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From my tech blog: Comcast kept telling one thing, my social-media followers another. Guess who is right?

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Anthony Elliott's profile photobadass jfro's profile photoJulio Ojeda-Zapata's profile photo
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Being a former cable guy, I've been fielding questions from coworkers for a while now as those digital switch-over letters have been going out over the last few weeks. Even though it appears Clear QAM is safe for now, the analog locals are the channels switching over, it's only a matter of time before the Clear QAM is shut off. The goal of the cable companies with this switch-over is to get to a point where any service over their cable line needs their equipment to access it. This accomplishes two things.

1) With this, they can leave residences always connected to the cable system. They don't have to roll trucks to hook/unhook customers who are moving or non-paying. All they have to do is activate/deactivate equipment remotely. It keeps customers from getting TV that they may not be paying for. They also don't have to hire as many cable guys to do basic jobs that they can pass on to the customers. The 'self-install' kits are an example of this.

2) A required box gives the cable companies a so called 'foot in the door' of the customer's home. With cable ready services, it's a limited set of channels the customer can get without additional work. It's easier to up-sell a customer if you can just flip on channels remotely. Having to set aside time to have someone come out and hook something up will deter an impulse buy. It also allows for on demand services to be accessed. Even if customer doesn't plan on using it, they may if it's there. The cable companies see on-demand as impulse purchases. Can't use it if there isn't a box in the house.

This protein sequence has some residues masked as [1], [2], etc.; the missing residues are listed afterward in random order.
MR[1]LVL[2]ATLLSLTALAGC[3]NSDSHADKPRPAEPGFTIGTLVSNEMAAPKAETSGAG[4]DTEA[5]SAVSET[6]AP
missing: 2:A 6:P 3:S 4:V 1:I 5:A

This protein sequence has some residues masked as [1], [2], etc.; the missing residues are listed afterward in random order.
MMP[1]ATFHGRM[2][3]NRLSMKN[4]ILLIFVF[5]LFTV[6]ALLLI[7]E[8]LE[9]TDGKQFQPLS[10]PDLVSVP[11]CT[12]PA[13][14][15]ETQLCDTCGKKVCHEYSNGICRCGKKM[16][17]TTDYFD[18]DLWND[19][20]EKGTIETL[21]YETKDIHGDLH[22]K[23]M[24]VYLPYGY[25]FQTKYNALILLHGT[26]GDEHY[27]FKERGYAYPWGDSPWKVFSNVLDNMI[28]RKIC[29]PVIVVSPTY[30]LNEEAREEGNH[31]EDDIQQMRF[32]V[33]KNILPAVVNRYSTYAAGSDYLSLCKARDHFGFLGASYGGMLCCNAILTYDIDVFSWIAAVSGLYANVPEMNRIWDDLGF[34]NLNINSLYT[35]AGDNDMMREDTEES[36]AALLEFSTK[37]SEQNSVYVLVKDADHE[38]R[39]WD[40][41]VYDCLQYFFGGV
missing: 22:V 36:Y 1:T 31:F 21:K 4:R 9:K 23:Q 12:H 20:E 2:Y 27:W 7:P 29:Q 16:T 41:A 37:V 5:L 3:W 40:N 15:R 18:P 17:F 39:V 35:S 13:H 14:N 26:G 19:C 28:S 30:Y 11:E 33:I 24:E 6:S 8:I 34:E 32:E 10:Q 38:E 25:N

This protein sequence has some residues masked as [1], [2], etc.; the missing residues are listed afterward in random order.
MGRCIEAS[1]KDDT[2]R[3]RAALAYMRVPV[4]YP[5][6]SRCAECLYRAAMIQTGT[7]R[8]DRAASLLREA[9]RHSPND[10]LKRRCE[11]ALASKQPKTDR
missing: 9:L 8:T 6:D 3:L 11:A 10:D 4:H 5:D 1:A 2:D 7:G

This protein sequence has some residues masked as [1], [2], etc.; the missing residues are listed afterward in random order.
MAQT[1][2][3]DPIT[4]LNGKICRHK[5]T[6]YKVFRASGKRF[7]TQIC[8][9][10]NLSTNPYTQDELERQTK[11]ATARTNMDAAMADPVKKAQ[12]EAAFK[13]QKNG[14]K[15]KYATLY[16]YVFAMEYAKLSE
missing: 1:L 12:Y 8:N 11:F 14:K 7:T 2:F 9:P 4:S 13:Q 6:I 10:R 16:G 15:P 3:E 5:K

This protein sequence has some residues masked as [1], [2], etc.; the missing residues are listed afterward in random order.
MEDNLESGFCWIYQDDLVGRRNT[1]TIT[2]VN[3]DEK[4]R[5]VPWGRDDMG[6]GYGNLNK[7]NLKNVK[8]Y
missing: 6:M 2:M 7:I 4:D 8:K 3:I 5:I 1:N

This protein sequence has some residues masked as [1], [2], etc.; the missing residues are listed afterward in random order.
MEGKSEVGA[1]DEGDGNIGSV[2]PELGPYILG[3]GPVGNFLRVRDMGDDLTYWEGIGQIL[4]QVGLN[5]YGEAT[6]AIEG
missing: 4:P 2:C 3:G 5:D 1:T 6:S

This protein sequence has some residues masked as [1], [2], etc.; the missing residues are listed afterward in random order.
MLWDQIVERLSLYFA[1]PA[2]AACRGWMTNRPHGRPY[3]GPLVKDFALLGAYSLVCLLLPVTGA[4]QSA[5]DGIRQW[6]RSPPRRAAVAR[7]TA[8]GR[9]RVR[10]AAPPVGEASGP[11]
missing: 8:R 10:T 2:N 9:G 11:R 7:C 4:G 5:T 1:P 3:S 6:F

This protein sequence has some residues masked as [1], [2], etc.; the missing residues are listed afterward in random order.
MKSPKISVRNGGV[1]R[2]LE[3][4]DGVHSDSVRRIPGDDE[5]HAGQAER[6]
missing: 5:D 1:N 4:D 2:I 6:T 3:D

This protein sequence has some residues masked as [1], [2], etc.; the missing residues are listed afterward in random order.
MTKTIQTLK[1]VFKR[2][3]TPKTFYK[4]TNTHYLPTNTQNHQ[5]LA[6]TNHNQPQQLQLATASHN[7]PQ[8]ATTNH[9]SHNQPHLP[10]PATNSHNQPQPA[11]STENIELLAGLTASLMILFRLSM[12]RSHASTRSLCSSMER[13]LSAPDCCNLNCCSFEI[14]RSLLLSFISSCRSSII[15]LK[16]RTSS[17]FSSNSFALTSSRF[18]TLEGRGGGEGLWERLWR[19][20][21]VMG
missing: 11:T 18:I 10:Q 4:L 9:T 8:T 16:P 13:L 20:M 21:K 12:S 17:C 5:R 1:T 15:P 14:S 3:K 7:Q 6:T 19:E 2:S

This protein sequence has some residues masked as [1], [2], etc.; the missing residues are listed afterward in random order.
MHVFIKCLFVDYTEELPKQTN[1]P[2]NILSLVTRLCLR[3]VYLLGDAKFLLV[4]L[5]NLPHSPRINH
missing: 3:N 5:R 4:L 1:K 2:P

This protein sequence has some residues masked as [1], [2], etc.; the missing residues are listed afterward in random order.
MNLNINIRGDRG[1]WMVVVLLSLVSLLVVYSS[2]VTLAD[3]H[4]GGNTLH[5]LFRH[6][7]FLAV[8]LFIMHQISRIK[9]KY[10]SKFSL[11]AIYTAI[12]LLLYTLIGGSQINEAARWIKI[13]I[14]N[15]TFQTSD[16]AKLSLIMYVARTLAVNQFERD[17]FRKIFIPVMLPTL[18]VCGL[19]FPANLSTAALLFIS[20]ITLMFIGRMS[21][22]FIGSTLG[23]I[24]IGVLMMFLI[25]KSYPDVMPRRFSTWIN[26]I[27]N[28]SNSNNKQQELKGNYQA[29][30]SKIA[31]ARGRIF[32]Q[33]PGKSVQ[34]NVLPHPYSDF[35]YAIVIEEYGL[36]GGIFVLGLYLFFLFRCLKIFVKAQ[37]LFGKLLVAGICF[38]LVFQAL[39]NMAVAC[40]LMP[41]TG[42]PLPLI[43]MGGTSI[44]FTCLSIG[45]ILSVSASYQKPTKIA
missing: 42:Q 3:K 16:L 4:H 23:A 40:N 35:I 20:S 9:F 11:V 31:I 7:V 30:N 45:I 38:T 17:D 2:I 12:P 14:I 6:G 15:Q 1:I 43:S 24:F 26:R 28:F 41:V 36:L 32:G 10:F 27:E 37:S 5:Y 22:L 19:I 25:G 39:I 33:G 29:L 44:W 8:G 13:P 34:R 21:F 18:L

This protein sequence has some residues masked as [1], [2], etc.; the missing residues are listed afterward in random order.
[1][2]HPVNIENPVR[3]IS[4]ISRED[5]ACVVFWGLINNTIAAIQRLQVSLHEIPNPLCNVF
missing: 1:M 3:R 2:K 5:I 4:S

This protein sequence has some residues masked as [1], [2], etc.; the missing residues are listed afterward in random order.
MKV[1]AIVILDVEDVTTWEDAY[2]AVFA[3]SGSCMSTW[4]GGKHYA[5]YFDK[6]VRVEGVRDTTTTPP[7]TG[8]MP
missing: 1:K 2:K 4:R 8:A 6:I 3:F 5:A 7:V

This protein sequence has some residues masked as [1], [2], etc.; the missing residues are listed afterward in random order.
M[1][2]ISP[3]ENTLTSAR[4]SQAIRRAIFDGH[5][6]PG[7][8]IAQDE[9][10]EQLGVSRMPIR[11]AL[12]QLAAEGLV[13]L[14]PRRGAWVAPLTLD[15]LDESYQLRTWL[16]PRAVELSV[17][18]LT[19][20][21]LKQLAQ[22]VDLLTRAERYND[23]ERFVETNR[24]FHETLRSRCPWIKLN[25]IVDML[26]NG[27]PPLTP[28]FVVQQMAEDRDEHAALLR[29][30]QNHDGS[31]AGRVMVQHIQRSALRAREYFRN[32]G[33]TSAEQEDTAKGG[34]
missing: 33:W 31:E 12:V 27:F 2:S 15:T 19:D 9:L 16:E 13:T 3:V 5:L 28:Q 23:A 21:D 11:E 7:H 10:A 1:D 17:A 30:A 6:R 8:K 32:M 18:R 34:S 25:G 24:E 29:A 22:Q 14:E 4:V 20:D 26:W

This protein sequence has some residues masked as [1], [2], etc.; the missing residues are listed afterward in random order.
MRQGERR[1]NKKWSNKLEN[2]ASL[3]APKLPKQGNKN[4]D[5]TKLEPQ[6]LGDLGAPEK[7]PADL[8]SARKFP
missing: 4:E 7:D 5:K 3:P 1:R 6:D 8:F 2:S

Personally, I switched to using Cablecard late last year. I went the cable-ready->Elgato EyeTv->Mac back before the standard cable digital switch-over to skip the equipment charges. After having to get a box, my setup became cablebox->Elgato EyeTV HD->Mac. It worked but was not reliable. To many times the cable box got confused or reboot and would not be on the right channel to remotely record. Finally jumped at the HDHomerun Prime and happy with the move. It's a bit complicated to set up, but runs well in my case. The new DLNA beta support is fun to play with too.
 
Elgato told me via Twitter that my EyeTV won't work anymore unless I get an antenna, but they might be hedging their bets.

This article: http://news.cnet.com/8301-13578_3-57533637-38/fcc-allows-cable-operators-to-encrypt-basic-cable-tv-signals/

says "The FCC wants to ensure that consumers can still access basic cable services without specifically renting a box from the cable companies. And so the FCC is requiring that the cable operators make the unencrypted TV signals available to third-party device makers and Internet TV service providers."

but I couldn't find out how this is supposed to occur. I sent a comment to the FCC, but all they said boiled down to "if we forbid the cable companies from doing this, it will interfere with their business, which is bad."
 
+badass jfro: Where do you live? Circumstances may vary from location to location. Here in St. Paul, my Elgato tuner will still work with Comcast via ClearQAM. Comcast had told me otherwise, but the PR people doing so were misinformed.
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